New Hampshire Teachers Union Sues Over State's 'Prohibition on Teaching Discrimination' Law

AFT-New Hampshire, a teachers union, along with a few educators and parents filed a lawsuit Monday against the state's top education, human rights, and law enforcement officials over the state's "Prohibition on Teaching Discrimination" law.

The lawsuit is against New Hampshire Education Commissioner Frank Edelblut, Commission on Human Rights Chair Christian Kim, and New Hampshire Attorney General John Formella. A senior assistant attorney general said the office would "review the lawsuit and defend the law" while the Education Department and Human Rights Commissions said they do not comment on ongoing lawsuits.

The law, which passed in June, restricts teachers from teaching children that they are inferior, racist, sexist, or oppressive because of their race, gender, or other characteristics. Teachers who violate the law can receive disciplinary action. It allows for teachers to instruct on the "historical existence" of ideas and focuses on bolstering anti-discrimination laws.

An earlier version of the measure was akin to a previous Trump administration order that tried to ban talk of "divisive concepts" in schools.

Those who filed the lawsuit said the law restricts the discussion of systemic racism, speech, the free exchange of ideas, and hurts students.

The teachers union, which represents 3,400 public school teachers and related staff, along with three high school teachers and two parents asked for an enforcement ban and a jury trial in the lawsuit.

The lawsuit claimed the measure is "at once unconstitutionally vague in violation of the Fourteenth Amendment of the United States Constitution, chills teacher speech in violation of the First Amendment and conflicts with and compels abridgment of New Hampshire's Constitution and laws, thereby creating further vagueness, fear and uncertainty as to what New Hampshire teachers may teach and as a result hurts New Hampshire's students."

Lawsuit, Discrimination Law, Teaching, School
The “Prohibition on Teaching Discrimination” law, which passed in June, restricts teacher from teaching children that they are inferior, racist, sexist, or oppressive because of their race, gender, or other characteristics. In this photo, U.S. First Lady Jill Biden speaks with students in Becky Taylors classroom as she visits the Christa McAuliffe School in Concord, New Hampshire, on March 17, 2021. Susan Walsh/Pool/AFP via Getty Images

AFT-New Hampshire President Deb Howes said teachers work in fear of being "targeted without evidence by people with a political agenda."

"Educators are terrified of losing their teaching license over simply trying to teach," Howes said.

She said one reason the lawsuit was filed was in response to a conservative group's offer to pay $500 to the first person who "catches" a teacher violating the law after the Education Department set up a website to collect complaints against teachers. The conservative organization told supporters in a tweet to designate online donations as "CRT Bounty's," referring to critical race theory.

Republican Gov. Chris Sununu had denounced the tweet.

AFT-New Hampshire believes the state is one of eight Republican-led states that have passed laws aimed at censoring discussions around race and gender in classrooms, prompted by concern over critical race theory.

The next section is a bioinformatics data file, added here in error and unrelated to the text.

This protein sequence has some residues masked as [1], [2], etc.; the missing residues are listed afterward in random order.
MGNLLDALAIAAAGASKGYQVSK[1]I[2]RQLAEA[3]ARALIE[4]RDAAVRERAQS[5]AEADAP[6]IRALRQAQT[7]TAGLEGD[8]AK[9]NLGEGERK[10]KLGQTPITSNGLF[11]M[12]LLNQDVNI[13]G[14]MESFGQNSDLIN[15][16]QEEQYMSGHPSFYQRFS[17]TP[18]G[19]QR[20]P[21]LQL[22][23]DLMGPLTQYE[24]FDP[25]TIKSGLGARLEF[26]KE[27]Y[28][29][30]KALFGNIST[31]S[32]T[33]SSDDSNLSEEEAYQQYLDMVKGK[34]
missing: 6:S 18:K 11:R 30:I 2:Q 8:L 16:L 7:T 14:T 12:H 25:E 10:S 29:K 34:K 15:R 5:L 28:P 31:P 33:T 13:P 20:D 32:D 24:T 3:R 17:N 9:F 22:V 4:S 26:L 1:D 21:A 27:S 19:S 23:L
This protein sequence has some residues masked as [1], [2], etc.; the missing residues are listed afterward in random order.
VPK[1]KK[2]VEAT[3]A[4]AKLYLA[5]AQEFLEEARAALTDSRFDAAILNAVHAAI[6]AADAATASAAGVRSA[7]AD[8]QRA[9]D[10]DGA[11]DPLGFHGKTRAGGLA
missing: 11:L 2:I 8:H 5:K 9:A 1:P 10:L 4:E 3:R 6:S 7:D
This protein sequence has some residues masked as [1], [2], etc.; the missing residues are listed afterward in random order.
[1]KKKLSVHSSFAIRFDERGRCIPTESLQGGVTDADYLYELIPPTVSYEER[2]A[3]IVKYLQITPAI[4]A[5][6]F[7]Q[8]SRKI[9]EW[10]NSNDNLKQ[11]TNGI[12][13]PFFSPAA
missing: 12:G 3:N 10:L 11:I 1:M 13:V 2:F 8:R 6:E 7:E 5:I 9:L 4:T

The lawsuit said the Commission for Human Rights and the attorney general's office have issued guidance to clear up ambiguous language, but even those agencies agree the law is confusing.

Ryan Richman, a plaintiff in the lawsuit who teaches high school world history in Plaistow, said he asks his students to discuss events in the news and their connections with the past.

"Nine times out of 10, they want to discuss stories about oppression and how they've observed or experienced it — the Rohingya genocide, the Uyghur genocide, the Black Lives Matter movement. I shouldn't lose my license for honestly discussing current events in my classroom," Richman said in a statement.

He also questioned how he and his students can discuss the Nazi philosophy that the Aryan race was superior to all others, and the history of human chattel slavery in the American South and its impact on African Americans.

Republican State Sen. Jeb Bradley of Wolfeboro said the law prohibits teaching students that they are "inherently superior or inferior to people of another age, sex, gender identity, sexual orientation, race, creed, color, marital status, familial status, mental or physical disability, religion, or national origin."

"Clearly any instruction that teaches students they are inferior or superior due to these characteristics is discrimination and it's terribly disappointing that this lawsuit has even been filed," he said in a statement.

The Associated Press contributed to this report.

New Hampshire, Discrimination Law, Lawsuit, Schools
AFT-New Hampshire, which represents 3,400 public school teachers and related staff, along with three high school teachers and two parents, said the "Prohibition on Teaching Discrimination" law restricts the discussion of systemic racism, speech, the free exchange of ideas, and hurts students. In this photo, Chrissy Gephardt, daughter of U.S. presidential candidate Rep. Dick Gephardt (D-MO), gestures as she speaks to students at Manchester West High School Dec. 4, 2003 in Manchester, New Hampshire. Michael Springer/Getty Images